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Sidewalk analysis

Dear friend,

Here we sit, professional observers of the global reinsurance industry.

Like cheap tourists in a Parisian café, we repose, tenderly eking out our coffee and anisette and watching the world go by.

Like aging uncles, we occasionally tut, tut at the foolishly optimistic exuberance of youth on display, but smile benevolently as we are reminded of our own long-spent passions and follies.

And like quack doctors, we trap a vein and listen to the industry’s lifeblood coursing below, hoping the sound will tell a story to aid our diagnosis.

What a colourful and happy world it is we inhabit — we know we are privileged and humbly serve.

Here’s this week’s diagnosis and prescription:

The life-affirming tip of the week has to be German-speaking run-off. There’s gold in them there defunkten policies — according to KPMG it turns out the Germans, Swiss and Austrians have been harbouring €66bn in non-life run-off business. Apparently their non-life liabilities in run-off make up about 19% of the market – the same proportion as found in the UK.

Now I had always thought that the UK, and the London Market in particular, had earned its reputation as run-off capital of the world because we were global experts in the sort of insane underwriting that lead to run-off in the first place!

It is therefore heart-warming to find that venerable old Europe is just as doted in this area. Although we are tinged we sadness as we see yet another of London’s perceived unique selling points eroded.

At the moment these guys keep the lion’s share of business in-house to protect relationships, but apparently all that is set to change with the onset of solvency II. Time to get on the plane.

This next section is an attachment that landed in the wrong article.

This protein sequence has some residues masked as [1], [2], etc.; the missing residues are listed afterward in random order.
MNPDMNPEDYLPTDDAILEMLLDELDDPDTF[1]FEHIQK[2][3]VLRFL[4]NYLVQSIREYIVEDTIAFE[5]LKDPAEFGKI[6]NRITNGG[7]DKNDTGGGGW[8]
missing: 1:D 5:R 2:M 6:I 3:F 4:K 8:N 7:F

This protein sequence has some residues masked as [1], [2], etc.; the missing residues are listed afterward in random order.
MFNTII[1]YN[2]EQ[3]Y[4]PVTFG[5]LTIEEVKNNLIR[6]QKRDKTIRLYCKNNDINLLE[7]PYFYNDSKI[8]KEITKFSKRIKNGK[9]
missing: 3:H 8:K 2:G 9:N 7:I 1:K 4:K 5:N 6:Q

I’m sure Bermuda and the US will all present similar opportunities for UK teams to export their expertise — and how about France, Holland and Italy for that matter?

Mark Geoghegan

PS. By the way, the consensus is that SCOR will win the Converium battle and that no other bidders will emerge. Of course, bitter experience suggests such thoughts are usually the signal for a frenzied bidding war!

But there is plenty of logic involved here — no old Europeans are in the mood and the classes of 2001 and 2005 are too small (sorry I got a bit excited earlier in the week). That leaves the big Bermudians — but since SCOR has already got almost a third in the bag and can easily up its offer, no-one is likely to have a go just to make Mr Kessler overpay.

But then, soft market takeovers are hardly ever about logic, are they?

Garçon, du vin!

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